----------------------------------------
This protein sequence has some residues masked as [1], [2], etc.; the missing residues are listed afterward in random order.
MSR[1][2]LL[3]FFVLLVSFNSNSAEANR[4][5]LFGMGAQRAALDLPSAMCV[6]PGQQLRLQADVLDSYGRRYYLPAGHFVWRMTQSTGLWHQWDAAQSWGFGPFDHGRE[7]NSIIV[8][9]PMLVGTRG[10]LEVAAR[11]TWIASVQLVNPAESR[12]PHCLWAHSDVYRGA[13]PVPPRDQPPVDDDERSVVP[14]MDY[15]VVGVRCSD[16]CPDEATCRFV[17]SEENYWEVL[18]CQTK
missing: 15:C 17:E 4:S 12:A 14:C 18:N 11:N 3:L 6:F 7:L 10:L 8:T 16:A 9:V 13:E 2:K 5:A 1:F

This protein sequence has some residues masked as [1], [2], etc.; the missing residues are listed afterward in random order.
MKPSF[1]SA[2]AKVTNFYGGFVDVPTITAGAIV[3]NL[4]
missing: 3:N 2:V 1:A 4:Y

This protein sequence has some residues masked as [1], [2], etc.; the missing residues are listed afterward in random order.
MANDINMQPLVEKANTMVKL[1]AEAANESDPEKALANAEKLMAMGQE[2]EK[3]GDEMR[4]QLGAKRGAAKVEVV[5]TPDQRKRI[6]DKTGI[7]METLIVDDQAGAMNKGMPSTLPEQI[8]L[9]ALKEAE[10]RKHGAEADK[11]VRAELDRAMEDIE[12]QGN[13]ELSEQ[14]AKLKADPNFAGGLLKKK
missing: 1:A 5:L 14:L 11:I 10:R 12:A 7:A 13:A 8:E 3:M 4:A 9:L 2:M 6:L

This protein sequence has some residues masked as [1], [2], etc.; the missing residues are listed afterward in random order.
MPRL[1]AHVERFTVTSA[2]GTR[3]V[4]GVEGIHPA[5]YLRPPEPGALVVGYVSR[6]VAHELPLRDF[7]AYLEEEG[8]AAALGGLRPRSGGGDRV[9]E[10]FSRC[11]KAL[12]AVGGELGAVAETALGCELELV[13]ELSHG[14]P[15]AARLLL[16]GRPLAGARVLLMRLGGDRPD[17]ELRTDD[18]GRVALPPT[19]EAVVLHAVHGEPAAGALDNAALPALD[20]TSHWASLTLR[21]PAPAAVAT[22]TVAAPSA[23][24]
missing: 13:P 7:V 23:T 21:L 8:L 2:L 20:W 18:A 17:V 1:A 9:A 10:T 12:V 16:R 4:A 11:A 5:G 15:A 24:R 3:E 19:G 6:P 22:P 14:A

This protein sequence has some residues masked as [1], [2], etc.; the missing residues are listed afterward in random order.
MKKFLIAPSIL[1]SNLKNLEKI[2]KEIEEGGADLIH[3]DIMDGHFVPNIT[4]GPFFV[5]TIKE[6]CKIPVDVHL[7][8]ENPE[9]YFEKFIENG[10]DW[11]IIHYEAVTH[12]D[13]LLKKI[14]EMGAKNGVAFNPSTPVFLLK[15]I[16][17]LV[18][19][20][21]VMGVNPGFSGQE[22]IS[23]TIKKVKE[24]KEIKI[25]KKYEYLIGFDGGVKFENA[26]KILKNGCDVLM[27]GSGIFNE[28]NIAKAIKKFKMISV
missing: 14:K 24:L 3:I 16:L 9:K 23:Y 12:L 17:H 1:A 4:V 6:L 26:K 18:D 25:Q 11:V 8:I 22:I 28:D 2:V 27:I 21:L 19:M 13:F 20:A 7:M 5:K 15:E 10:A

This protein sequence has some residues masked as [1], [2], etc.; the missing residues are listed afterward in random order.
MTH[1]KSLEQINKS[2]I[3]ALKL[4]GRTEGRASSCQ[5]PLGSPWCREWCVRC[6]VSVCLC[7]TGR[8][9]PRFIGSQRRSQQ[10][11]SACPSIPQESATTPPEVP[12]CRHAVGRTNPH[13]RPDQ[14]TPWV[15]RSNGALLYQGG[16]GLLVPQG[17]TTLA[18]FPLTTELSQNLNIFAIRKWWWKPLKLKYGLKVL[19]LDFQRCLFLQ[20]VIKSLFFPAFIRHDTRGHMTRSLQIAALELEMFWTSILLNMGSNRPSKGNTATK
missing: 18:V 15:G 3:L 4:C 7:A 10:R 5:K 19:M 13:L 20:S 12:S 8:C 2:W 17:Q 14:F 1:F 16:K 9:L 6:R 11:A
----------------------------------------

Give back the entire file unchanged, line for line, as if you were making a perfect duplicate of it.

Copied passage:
This protein sequence has some residues masked as [1], [2], etc.; the missing residues are listed afterward in random order.
MSR[1][2]LL[3]FFVLLVSFNSNSAEANR[4][5]LFGMGAQRAALDLPSAMCV[6]PGQQLRLQADVLDSYGRRYYLPAGHFVWRMTQSTGLWHQWDAAQSWGFGPFDHGRE[7]NSIIV[8][9]PMLVGTRG[10]LEVAAR[11]TWIASVQLVNPAESR[12]PHCLWAHSDVYRGA[13]PVPPRDQPPVDDDERSVVP[14]MDY[15]VVGVRCSD[16]CPDEATCRFV[17]SEENYWEVL[18]CQTK
missing: 15:C 17:E 4:S 12:A 14:C 18:N 11:N 3:L 6:F 7:L 10:L 8:T 16:A 9:V 13:E 2:K 5:A 1:F

This protein sequence has some residues masked as [1], [2], etc.; the missing residues are listed afterward in random order.
MKPSF[1]SA[2]AKVTNFYGGFVDVPTITAGAIV[3]NL[4]
missing: 3:N 2:V 1:A 4:Y

This protein sequence has some residues masked as [1], [2], etc.; the missing residues are listed afterward in random order.
MANDINMQPLVEKANTMVKL[1]AEAANESDPEKALANAEKLMAMGQE[2]EK[3]GDEMR[4]QLGAKRGAAKVEVV[5]TPDQRKRI[6]DKTGI[7]METLIVDDQAGAMNKGMPSTLPEQI[8]L[9]ALKEAE[10]RKHGAEADK[11]VRAELDRAMEDIE[12]QGN[13]ELSEQ[14]AKLKADPNFAGGLLKKK
missing: 1:A 5:L 14:L 11:I 10:R 12:A 7:A 13:A 8:E 3:M 4:A 9:L 2:M 6:L

This protein sequence has some residues masked as [1], [2], etc.; the missing residues are listed afterward in random order.
MPRL[1]AHVERFTVTSA[2]GTR[3]V[4]GVEGIHPA[5]YLRPPEPGALVVGYVSR[6]VAHELPLRDF[7]AYLEEEG[8]AAALGGLRPRSGGGDRV[9]E[10]FSRC[11]KAL[12]AVGGELGAVAETALGCELELV[13]ELSHG[14]P[15]AARLLL[16]GRPLAGARVLLMRLGGDRPD[17]ELRTDD[18]GRVALPPT[19]EAVVLHAVHGEPAAGALDNAALPALD[20]TSHWASLTLR[21]PAPAAVAT[22]TVAAPSA[23][24]
missing: 13:P 7:V 23:T 21:L 8:L 2:L 20:W 18:A 17:V 1:A 9:A 10:T 12:V 16:R 4:A 11:A 5:G 15:A 24:R 3:E 19:G 6:P 22:P 14:A

This protein sequence has some residues masked as [1], [2], etc.; the missing residues are listed afterward in random order.
MKKFLIAPSIL[1]SNLKNLEKI[2]KEIEEGGADLIH[3]DIMDGHFVPNIT[4]GPFFV[5]TIKE[6]CKIPVDVHL[7][8]ENPE[9]YFEKFIENG[10]DW[11]IIHYEAVTH[12]D[13]LLKKI[14]EMGAKNGVAFNPSTPVFLLK[15]I[16][17]LV[18][19][20][21]VMGVNPGFSGQE[22]IS[23]TIKKVKE[24]KEIKI[25]KKYEYLIGFDGGVKFENA[26]KILKNGCDVLM[27]GSGIFNE[28]NIAKAIKKFKMISV
missing: 14:K 24:L 3:I 16:L 9:K 23:Y 12:L 17:H 1:A 4:V 6:L 26:K 18:D 25:Q 11:V 8:I 22:I 28:D 2:V 27:I 21:L 19:M 13:F 20:A 7:M 5:K 15:E 10:A

This protein sequence has some residues masked as [1], [2], etc.; the missing residues are listed afterward in random order.
MTH[1]KSLEQINKS[2]I[3]ALKL[4]GRTEGRASSCQ[5]PLGSPWCREWCVRC[6]VSVCLC[7]TGR[8][9]PRFIGSQRRSQQ[10][11]SACPSIPQESATTPPEVP[12]CRHAVGRTNPH[13]RPDQ[14]TPWV[15]RSNGALLYQGG[16]GLLVPQG[17]TTLA[18]FPLTTELSQNLNIFAIRKWWWKPLKLKYGLKVL[19]LDFQRCLFLQ[20]VIKSLFFPAFIRHDTRGHMTRSLQIAALELEMFWTSILLNMGSNRPSKGNTATK
missing: 18:V 15:G 3:L 4:C 7:A 10:R 5:K 19:M 13:L 20:S 12:S 8:C 2:W 17:Q 14:F 1:F 16:K 9:L 6:R 11:A